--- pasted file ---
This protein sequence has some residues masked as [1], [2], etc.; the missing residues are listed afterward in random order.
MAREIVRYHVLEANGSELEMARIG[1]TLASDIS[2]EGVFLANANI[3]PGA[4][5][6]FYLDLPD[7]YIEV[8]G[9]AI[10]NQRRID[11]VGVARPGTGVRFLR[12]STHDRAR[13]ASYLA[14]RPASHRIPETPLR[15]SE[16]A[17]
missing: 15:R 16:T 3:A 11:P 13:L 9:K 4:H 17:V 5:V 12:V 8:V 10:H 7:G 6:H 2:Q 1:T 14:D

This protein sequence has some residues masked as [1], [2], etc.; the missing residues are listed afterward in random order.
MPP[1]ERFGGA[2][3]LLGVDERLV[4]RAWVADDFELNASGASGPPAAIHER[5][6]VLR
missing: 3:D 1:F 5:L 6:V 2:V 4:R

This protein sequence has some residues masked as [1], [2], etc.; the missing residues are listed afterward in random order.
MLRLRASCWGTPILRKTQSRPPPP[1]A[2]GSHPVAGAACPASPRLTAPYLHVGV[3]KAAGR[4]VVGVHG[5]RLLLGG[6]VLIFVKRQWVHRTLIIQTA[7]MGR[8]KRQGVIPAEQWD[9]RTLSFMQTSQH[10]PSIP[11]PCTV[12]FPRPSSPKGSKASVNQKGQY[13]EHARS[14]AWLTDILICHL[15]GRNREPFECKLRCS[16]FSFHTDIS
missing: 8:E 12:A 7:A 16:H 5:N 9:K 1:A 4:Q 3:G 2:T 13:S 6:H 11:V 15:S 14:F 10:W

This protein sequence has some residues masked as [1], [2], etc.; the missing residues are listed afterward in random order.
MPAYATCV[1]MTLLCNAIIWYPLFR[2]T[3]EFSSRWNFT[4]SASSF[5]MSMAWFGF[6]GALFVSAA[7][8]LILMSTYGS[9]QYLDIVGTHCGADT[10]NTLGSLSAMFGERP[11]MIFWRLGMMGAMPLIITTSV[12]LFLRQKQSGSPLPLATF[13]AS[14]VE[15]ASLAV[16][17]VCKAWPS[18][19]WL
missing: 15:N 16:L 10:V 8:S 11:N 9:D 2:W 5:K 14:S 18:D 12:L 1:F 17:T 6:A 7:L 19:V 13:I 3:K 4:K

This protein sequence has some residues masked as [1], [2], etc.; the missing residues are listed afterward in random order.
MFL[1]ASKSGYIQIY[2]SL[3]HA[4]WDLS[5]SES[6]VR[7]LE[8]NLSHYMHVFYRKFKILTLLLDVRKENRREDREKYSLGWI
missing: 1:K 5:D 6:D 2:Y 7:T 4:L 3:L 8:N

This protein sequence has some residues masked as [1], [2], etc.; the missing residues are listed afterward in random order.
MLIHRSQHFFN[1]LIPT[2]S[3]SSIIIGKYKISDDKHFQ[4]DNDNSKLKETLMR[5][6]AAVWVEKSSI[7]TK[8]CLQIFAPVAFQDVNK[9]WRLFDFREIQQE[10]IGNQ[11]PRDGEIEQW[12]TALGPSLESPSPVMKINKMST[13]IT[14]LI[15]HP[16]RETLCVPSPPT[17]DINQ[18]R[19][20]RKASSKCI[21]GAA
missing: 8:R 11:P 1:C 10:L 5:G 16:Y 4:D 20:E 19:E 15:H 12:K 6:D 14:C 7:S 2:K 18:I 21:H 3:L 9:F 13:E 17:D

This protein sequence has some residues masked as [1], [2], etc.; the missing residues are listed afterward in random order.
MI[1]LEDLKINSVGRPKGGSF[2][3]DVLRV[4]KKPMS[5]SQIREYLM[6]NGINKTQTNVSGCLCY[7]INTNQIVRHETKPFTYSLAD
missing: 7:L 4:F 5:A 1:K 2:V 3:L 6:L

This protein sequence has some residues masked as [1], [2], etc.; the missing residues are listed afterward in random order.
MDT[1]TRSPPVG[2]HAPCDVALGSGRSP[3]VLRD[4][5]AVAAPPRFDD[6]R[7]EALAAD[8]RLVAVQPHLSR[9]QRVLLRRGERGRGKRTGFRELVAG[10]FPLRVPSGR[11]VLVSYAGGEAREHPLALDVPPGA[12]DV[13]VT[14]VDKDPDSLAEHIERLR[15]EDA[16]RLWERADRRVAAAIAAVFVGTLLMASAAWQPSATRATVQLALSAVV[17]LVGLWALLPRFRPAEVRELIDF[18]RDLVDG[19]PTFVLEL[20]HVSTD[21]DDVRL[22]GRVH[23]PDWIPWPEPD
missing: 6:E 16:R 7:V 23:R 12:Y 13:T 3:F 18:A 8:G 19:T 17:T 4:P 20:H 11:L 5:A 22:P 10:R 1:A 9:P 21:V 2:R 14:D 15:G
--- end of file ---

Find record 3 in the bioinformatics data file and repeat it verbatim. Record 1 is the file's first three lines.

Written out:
This protein sequence has some residues masked as [1], [2], etc.; the missing residues are listed afterward in random order.
MLRLRASCWGTPILRKTQSRPPPP[1]A[2]GSHPVAGAACPASPRLTAPYLHVGV[3]KAAGR[4]VVGVHG[5]RLLLGG[6]VLIFVKRQWVHRTLIIQTA[7]MGR[8]KRQGVIPAEQWD[9]RTLSFMQTSQH[10]PSIP[11]PCTV[12]FPRPSSPKGSKASVNQKGQY[13]EHARS[14]AWLTDILICHL[15]GRNREPFECKLRCS[16]FSFHTDIS
missing: 8:E 12:A 7:A 16:H 5:N 9:K 1:A 4:Q 3:G 2:T 13:S 6:H 11:V 15:S 14:F 10:W